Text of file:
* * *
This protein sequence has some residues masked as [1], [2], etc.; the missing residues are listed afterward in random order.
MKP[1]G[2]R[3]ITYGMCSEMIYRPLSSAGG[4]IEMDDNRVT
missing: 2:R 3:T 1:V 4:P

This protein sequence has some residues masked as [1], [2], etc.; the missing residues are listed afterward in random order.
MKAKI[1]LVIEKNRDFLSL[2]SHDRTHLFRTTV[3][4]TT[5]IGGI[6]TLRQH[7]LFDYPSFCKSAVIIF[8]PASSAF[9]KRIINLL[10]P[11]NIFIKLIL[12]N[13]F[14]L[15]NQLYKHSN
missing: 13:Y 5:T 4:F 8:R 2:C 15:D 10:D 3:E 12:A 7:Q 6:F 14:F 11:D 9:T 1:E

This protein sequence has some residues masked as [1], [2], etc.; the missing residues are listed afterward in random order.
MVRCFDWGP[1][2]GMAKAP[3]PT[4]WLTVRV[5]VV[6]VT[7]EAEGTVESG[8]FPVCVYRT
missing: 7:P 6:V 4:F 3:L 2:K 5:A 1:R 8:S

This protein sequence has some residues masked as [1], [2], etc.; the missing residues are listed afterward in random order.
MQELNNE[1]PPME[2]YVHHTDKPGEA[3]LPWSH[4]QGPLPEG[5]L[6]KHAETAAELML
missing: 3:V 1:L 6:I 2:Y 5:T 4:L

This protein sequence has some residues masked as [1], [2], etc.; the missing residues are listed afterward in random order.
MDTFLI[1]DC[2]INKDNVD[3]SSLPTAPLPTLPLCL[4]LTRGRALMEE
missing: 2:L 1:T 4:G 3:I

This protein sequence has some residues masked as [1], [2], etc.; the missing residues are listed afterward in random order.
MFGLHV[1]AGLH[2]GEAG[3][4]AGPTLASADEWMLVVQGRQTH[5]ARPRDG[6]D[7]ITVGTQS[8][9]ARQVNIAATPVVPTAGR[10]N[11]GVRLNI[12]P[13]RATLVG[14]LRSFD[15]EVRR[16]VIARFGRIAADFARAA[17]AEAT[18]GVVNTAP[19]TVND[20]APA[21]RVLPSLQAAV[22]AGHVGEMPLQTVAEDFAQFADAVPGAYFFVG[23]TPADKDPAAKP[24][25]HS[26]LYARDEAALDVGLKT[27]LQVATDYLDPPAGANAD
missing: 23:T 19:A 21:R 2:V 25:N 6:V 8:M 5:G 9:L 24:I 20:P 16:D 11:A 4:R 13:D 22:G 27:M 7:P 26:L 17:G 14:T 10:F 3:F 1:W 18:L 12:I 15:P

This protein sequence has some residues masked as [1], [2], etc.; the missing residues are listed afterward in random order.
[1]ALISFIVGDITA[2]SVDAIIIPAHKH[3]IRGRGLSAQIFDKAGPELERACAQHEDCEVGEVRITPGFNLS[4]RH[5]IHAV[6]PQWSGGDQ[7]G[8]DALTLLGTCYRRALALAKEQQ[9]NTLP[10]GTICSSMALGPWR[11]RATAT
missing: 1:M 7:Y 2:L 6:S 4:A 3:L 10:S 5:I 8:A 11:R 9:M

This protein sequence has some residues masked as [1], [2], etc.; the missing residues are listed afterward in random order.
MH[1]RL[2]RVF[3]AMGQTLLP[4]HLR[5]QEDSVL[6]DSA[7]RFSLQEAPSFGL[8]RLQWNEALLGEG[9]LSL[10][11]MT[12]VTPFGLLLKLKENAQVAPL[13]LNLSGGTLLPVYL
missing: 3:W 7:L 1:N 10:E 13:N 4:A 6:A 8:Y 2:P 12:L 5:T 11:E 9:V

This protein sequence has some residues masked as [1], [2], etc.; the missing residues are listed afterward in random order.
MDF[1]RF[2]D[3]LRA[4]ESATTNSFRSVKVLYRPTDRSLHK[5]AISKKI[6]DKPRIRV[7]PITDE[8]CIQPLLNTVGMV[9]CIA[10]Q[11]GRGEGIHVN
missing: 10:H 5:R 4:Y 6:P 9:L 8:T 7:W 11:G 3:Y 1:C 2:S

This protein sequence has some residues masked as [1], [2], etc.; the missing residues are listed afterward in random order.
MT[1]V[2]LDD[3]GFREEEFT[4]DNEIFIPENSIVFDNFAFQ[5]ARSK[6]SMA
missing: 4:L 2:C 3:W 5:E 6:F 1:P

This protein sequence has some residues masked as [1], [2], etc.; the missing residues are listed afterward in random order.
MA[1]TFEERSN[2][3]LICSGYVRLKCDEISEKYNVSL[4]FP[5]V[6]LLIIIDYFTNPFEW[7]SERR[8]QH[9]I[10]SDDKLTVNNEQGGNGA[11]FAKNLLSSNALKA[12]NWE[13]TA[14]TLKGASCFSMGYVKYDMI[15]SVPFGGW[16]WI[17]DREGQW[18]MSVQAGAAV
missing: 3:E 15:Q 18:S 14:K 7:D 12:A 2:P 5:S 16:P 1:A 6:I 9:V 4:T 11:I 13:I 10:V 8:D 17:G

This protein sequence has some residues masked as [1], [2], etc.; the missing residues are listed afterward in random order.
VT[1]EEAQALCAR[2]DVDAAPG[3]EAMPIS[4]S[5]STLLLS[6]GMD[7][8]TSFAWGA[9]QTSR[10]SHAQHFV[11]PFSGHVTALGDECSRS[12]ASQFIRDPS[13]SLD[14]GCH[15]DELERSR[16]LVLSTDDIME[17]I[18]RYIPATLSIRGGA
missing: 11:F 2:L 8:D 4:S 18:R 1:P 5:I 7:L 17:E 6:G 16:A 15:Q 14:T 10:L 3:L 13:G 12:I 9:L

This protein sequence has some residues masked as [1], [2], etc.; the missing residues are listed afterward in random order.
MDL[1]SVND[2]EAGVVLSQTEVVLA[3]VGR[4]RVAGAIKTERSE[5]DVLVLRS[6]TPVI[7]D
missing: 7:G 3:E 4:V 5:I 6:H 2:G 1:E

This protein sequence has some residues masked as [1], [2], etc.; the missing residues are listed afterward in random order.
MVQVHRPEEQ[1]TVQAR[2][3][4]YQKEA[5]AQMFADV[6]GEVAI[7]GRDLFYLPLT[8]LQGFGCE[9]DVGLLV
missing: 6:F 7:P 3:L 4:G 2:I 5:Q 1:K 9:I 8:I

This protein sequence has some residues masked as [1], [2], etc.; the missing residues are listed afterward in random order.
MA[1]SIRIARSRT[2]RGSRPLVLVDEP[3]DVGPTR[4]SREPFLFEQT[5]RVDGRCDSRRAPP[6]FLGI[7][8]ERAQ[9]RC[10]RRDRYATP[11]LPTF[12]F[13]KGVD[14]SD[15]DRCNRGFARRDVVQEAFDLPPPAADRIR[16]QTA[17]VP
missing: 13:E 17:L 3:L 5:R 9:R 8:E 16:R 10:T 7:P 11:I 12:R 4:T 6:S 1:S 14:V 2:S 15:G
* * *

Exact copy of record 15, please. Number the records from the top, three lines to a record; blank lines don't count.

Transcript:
This protein sequence has some residues masked as [1], [2], etc.; the missing residues are listed afterward in random order.
MA[1]SIRIARSRT[2]RGSRPLVLVDEP[3]DVGPTR[4]SREPFLFEQT[5]RVDGRCDSRRAPP[6]FLGI[7][8]ERAQ[9]RC[10]RRDRYATP[11]LPTF[12]F[13]KGVD[14]SD[15]DRCNRGFARRDVVQEAFDLPPPAADRIR[16]QTA[17]VP
missing: 13:E 17:L 3:L 5:R 9:R 8:E 16:R 10:T 7:P 11:I 12:R 4:T 6:S 1:S 14:V 2:S 15:G